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Biodegradation in water: screening tests

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Endpoint:
biodegradation in water: ready biodegradability
Type of information:
experimental study
Adequacy of study:
key study
Study period:
31 July 2012 to 29 August 2012
Reliability:
2 (reliable with restrictions)
Rationale for reliability incl. deficiencies:
guideline study with acceptable restrictions
Qualifier:
according to
Guideline:
OECD Guideline 301 B (Ready Biodegradability: CO2 Evolution Test)
Deviations:
no
Qualifier:
according to
Guideline:
EU Method C.4-C (Determination of the "Ready" Biodegradability - Carbon Dioxide Evolution Test)
Deviations:
no
Qualifier:
according to
Guideline:
EPA OPPTS 835.3110 (Ready Biodegradability)
Deviations:
no
GLP compliance:
yes (incl. certificate)
Oxygen conditions:
aerobic
Inoculum or test system:
activated sludge, domestic, non-adapted
Details on inoculum:
- Source of inoculum: Aeration stage of sewage treatment plant which treats predominantly domestic sewage.
- Storage conditions: Continuously aerated at 21°C
- Storage length: Used on day of collection
- Preparation of inoculum for exposure: Washed twice by settlement and resuspension in mineral medium to remove any excessive amounts of dissolved organic carbon (DOC) that may be present. Test vessels containing 2400 mL mineral medium and 22.5 mL inoculum were aerated with CO2 free air overnight prior to the addition of the test and reference items. The volume in all vessels was finally adjusted to 3 litres.
- Concentration of sludge: 2.9g suspended solids/L prior to use.
Duration of test (contact time):
28 d
Initial conc.:
10 mg/L
Based on:
other: Total carbon content
Initial conc.:
13.4 mg/L
Based on:
test mat.
Parameter followed for biodegradation estimation:
CO2 evolution
Details on study design:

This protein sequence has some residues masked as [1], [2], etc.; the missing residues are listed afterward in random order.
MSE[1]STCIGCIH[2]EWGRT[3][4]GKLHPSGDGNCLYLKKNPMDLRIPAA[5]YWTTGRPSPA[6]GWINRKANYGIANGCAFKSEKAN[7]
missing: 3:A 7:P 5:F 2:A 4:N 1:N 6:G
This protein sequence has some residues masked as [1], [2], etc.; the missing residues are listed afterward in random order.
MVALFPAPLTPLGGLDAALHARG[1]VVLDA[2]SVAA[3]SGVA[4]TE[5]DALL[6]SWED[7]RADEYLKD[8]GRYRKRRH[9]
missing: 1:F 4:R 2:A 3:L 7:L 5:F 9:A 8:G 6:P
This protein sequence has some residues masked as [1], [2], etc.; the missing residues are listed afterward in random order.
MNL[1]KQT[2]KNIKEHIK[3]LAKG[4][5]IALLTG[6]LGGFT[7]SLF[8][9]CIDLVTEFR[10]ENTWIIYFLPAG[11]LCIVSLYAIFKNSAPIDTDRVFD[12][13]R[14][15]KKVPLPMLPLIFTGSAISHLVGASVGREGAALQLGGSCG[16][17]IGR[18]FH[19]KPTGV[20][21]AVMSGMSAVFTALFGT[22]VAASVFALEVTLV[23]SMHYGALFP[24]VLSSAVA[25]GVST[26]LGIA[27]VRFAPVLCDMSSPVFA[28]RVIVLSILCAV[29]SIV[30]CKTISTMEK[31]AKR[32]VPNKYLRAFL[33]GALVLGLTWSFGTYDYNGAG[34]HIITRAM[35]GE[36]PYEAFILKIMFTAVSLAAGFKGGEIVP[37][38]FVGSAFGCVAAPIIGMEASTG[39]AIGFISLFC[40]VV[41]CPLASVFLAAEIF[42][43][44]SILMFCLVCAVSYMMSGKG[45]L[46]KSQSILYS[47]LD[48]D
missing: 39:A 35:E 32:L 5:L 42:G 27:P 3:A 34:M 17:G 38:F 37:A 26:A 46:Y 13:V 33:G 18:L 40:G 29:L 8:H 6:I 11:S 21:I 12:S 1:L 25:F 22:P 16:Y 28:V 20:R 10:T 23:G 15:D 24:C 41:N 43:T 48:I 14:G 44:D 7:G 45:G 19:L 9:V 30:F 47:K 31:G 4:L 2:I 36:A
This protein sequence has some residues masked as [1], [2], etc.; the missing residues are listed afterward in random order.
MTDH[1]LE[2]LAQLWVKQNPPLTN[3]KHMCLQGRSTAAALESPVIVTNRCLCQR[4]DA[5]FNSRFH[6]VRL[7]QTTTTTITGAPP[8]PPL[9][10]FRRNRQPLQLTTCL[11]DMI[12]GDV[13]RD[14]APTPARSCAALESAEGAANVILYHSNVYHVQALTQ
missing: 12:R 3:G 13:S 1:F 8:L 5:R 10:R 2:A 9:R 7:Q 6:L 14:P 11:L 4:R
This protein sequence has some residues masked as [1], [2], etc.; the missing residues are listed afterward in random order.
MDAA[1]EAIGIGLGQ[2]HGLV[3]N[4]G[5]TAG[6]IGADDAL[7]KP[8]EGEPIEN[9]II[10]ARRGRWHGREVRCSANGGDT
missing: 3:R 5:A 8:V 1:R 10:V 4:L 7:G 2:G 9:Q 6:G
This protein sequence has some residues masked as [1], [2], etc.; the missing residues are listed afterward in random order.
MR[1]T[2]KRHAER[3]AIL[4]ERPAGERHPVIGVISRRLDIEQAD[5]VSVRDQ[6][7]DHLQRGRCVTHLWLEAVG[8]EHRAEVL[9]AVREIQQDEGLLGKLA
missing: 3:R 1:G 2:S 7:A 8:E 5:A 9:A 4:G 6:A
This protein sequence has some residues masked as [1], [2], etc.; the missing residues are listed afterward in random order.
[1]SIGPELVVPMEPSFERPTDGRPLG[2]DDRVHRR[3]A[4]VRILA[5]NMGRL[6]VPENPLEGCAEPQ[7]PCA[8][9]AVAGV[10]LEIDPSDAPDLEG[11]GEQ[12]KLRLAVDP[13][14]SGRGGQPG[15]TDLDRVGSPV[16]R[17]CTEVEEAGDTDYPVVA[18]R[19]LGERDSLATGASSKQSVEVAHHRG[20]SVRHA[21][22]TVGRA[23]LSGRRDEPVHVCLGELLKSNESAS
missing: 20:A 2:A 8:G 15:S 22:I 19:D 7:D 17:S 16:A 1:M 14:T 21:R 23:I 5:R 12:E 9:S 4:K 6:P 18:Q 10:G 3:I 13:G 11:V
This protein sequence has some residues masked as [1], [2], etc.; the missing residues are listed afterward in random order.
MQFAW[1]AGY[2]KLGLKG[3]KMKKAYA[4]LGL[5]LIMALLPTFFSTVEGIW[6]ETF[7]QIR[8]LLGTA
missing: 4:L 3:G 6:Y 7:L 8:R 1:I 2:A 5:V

TEST CONDITIONS
- Composition of medium: OECD guideline mineral medium containing KH2PO4 (0.0850g/L), K2HPO4 (0.2175 g/L), Na2HPO4.2H2O ().3340 g/L), NH4Cl (0.005 g/L), CaCl2 (0.0255 g/L), MgSO4.7H2O (0.0225 g/L) and FeCl3 (0.00025 g/L).
- Test temperature: 22 ± 2°C
- pH: 7.4 to 7.6
_ pH adjustment: If necessary, the pH was adjusted to 7.4 ± 0.2 using dilute hydrochloric acid or sodium hydroxide solution prior to aeration of the mineral medium
- Aeration of dilution water: Test vessels were sealed and CO2-free air was bubbled through the solutions at rates of 30 to 100 mL/minute/vessel and stirred continuously with a magnetic stirrer. CO2-free air was produced by passing compressed air through a glass column containing self-indicating lime soda.
- Suspended solids concentration: 30 mg/L
- Continuous darkness: Yes

TEST SYSTEM
- Culturing apparatus: 5L test culture vessel
- Number of culture flasks/concentration: Two for test item, inoculate control and reference item. One for toxicity control (test item plus reference item).
- Method used to create aerobic conditions: Continuous aeration with C02-free air.
- Measuring equipment: Inorganic carbon (IC) and total carbon (TC) channels of TOC analyser.
- Details of trap for CO2: Two 500 mL Dreschel bottles containing 350 mL of 0.05 M NaOH solutions with purified degassed water.

SAMPLING
- Sampling: 2 mL samples were taken from the first CO2 absorber vessels on days 0, 2, 6, 8, 10, 14, 21, 28 and 29 and analysed for CO2 immediately using IC channel of TOC analyser. Second absorber vessels were sampled on days 0 and 29.

CONTROL AND BLANK SYSTEM
- Inoculum blank: Inoculated mineral medium containing glass filter paper pre-washed with chloroform, which was allowed to evaporate before use.
- Procedure control: Reference item (sodium benzoate) in inoculate medium plus glass filter paper pre-washed with chloroform, which was allowed to evaporate, to give a final concentration of 10 mg carbon/L.
- Toxicity control: Test item plus reference item in inoculated mineral medium plus glass filter paper pre-washed with chloroform, which was allowed to evaporate, to give a final concentration of 20 mg carbon/L.
Reference substance:
benzoic acid, sodium salt
Preliminary study:
Not applicable
Test performance:
The results of the inorganic carbon analysis of samples from the first absorber vessels on day 29 showed a decrease in all replicate vessels with the exception of procedure control replicate R2, which was considered to be due to sampling/analytical variation. Inorganic carbon analysis of samples from the second absorber vessels on day 29 showed no significant carry-over of CO2.
Key result
Parameter:
% degradation (CO2 evolution)
Value:
31
Sampling time:
28 d
Details on results:
The test item did not satisfy the 10-day window validation criterion, whereby 60% degradation must be obtained within 10 days of the degradation exceeding 10%. The test item therefore, cannot be considered to be readily biodegradable under the strict terms and conditions of OECD Guideline No. 301B.